FDI: The two sides of the coin

10:42 | 02/08/2017 Investment

(VEN) - The results of foreign trade in the first six months of this year show that businesses with foreign direct investment (FDI) continue to overtake companies with 100 percent domestic capital in terms of import and export value. In the opinion of experts, Vietnam appears increasingly dependent on FDI businesses in a wide range of fields, whereas domestic companies find it hard to improve their market position and enhance their competitiveness, despite great efforts.  

FDI contributions

In the first six months of this year, Vietnam’s export value reached US$97.8 billion, of which US$27 billion was generated by domestic firms, and US$70.8 billion by the FDI sector, including crude oil businesses.

Notably, the FDI sector’s export value grew 21 percent, higher than the 18.9 percent export growth recorded by all Vietnamese enterprises.

In the first half of 2017, the export value of 18 groups of products exceeded US$1 billion. In the FDI sector, the number of such groups was 11. However, major export products of FDI businesses do not include agricultural products, such as seafood, coffee, cashew nuts, rice, fruit and vegetables.

The export value of key products exported in the first six months of this year, mostly by businesses with strong foreign investment, was higher compared with the same period in 2016. For example, telephone and component exports reached US$20.1 billion, up 18.3 percent; electronic products, computers and components, US$11.3 billion, up 42.3 percent; machinery, equipment, instruments and spare parts, US$6.1 billion, up 36.3 percent. Meanwhile, pepper exports totaled US$724 million, down 15.5 percent; cassava and cassava products, US$500 million, down 9.9 percent.

Official data reflect the increasing contributions of foreign investments to the Vietnamese economy. Over the past nearly three decades since the Law on Foreign Investment in Vietnam took effect, the country has attracted 23,000 FDI projects and saw the disbursement of more than US$160 billion. The FDI sector has contributed about 18 percent to Vietnam’s gross domestic product (GDP), 23 percent to total investment in development, 50 percent of the industrial production value, and 70 percent of total export value.

Reducing dependence on FDI

In the opinion of experts, Vietnam appears increasingly dependent on FDI businesses in a wide range of fields, whereas domestic companies are having a hard time improving their market position and competitiveness, despite great efforts.

Citing the support industry sector as an example, Phung Duc Tien, a National Assembly deputy from Ha Nam Province, says Japanese and South Korean companies investing in Vietnam account for a majority of component and semi-product suppliers, while Chinese Taipei companies account for a smaller percentage, and Vietnamese businesses are at the bottom of the list. Meanwhile, Vietnam wants to attract not only foreign capital but also technology and management experience.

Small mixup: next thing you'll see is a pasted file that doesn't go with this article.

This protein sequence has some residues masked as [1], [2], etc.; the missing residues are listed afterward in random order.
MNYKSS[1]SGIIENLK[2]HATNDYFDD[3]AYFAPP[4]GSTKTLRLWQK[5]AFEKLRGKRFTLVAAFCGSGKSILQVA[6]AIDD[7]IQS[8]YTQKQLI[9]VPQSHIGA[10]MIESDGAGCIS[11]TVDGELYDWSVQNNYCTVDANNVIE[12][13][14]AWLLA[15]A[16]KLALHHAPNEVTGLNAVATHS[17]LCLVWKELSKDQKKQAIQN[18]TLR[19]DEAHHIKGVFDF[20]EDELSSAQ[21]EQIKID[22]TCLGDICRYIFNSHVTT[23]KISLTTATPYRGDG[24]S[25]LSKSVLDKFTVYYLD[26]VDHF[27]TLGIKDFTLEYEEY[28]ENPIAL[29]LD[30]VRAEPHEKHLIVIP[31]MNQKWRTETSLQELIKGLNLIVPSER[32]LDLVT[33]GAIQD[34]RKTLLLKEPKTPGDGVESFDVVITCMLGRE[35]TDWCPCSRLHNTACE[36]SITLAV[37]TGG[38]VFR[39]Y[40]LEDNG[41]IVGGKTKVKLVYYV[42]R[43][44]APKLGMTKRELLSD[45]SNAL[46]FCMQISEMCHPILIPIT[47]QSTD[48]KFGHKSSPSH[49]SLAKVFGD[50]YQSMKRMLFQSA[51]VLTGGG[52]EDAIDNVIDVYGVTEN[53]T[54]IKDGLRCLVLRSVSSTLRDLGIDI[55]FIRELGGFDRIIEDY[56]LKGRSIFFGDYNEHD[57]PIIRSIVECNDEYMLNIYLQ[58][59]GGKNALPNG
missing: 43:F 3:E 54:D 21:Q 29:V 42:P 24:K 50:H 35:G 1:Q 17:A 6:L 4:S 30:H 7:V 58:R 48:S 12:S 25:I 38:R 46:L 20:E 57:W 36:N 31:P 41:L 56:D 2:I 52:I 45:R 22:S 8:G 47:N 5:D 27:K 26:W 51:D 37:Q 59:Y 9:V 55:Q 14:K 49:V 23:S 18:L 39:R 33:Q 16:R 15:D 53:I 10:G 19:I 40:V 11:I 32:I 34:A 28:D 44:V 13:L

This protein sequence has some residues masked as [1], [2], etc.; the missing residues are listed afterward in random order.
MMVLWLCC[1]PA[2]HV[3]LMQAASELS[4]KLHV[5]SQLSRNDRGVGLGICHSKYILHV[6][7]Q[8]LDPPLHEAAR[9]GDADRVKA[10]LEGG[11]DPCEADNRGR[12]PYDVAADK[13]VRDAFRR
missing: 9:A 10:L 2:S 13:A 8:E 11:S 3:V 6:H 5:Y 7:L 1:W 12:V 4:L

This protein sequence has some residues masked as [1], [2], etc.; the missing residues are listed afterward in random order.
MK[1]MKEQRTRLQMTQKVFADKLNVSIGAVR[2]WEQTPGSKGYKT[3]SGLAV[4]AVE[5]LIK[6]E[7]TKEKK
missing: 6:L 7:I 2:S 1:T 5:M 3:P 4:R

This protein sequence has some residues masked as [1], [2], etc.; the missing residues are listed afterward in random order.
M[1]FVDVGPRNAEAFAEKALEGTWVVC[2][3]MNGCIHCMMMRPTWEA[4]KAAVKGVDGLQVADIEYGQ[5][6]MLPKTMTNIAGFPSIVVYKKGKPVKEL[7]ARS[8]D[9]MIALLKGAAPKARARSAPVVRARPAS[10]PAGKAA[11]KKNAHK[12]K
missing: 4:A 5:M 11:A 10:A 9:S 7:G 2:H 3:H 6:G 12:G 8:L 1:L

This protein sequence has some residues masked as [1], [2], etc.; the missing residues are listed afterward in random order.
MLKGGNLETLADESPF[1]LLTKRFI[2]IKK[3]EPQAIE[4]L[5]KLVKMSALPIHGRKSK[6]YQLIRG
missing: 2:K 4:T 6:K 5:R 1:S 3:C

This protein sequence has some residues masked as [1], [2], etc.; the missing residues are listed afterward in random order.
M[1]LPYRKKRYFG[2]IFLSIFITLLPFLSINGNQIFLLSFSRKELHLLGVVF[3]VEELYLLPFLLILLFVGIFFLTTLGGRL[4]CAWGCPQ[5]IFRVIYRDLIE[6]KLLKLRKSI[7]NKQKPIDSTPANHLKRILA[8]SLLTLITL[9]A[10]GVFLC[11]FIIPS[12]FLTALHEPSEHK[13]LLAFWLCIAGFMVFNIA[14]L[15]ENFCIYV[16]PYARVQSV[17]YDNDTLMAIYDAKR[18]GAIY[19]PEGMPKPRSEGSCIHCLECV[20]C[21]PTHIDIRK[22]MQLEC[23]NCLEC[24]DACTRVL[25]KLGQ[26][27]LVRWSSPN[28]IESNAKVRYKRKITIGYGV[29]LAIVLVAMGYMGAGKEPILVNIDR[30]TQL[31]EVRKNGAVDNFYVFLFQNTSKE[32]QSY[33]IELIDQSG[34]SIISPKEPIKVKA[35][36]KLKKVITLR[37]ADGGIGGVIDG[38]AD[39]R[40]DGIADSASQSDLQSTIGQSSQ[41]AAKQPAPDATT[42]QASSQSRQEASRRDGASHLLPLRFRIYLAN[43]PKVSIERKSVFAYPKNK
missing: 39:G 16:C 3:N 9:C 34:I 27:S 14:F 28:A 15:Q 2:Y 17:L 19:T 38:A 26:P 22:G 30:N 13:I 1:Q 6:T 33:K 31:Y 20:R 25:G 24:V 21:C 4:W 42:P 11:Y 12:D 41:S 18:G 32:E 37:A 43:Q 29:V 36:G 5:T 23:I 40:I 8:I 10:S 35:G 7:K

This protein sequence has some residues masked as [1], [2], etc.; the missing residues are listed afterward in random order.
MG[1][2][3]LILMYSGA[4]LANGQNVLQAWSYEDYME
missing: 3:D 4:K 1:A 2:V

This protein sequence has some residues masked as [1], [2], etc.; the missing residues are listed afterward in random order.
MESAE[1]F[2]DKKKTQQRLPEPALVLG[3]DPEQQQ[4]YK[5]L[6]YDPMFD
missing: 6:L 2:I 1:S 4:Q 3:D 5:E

Vietnam currently has 1,383 businesses operating in the support industry sector, accounting for 0.03 percent of the total number of 500,000 businesses nationwide. FDI businesses can only obtain a small portion of needed supplies from domestic sources - 20-30 percent in the auto industry, and some 10 percent in the leather, footwear, textile and garment sectors, for example.

Nguyen Ba Son, a National Assembly deputy from the city of Da Nang, says domestic companies remain isolated from FDI businesses. Unless this changes, technology transfer will remain limited, hindering Vietnam’s long-term development.

Not only will it hold back development, but despite its significant contributions to the Vietnamese economy, the FDI sector has damaged development in some cases. Examples of such negative effects include cases of serious environmental pollution and transfer - some say dumping - of outdated technologies and machinery.

Caution required

In the opinion of experts, the state should be cautious in the type of investments it draws to Vietnam, and the terms and conditions. For example, appropriate policies should be adopted to promote domestic manufacturing and technological capabilities of FDI businesses, especially high-tech companies. At the same time, greater attention should be paid to developing qualified human resources, as well as improving the country’s science and technology infrastructure and the business environment. Such improvements would encourage FDI businesses to transfer their technologies and carry out design and manufacturing activities in Vietnam, rather than only using the local labor force for low-cost assembly.

Further, the state should support domestic businesses in keeping with the landmark resolution of the 12th Communist Party Central Committee on developing the private sector as a major driving force of the Vietnamese economy. The Law on Foreign Investment in Vietnam and related laws, especially the Law on Supporting Small and Medium Enterprises adopted recently by the National Assembly also provide tools and directions for such policies.

Hoang Chau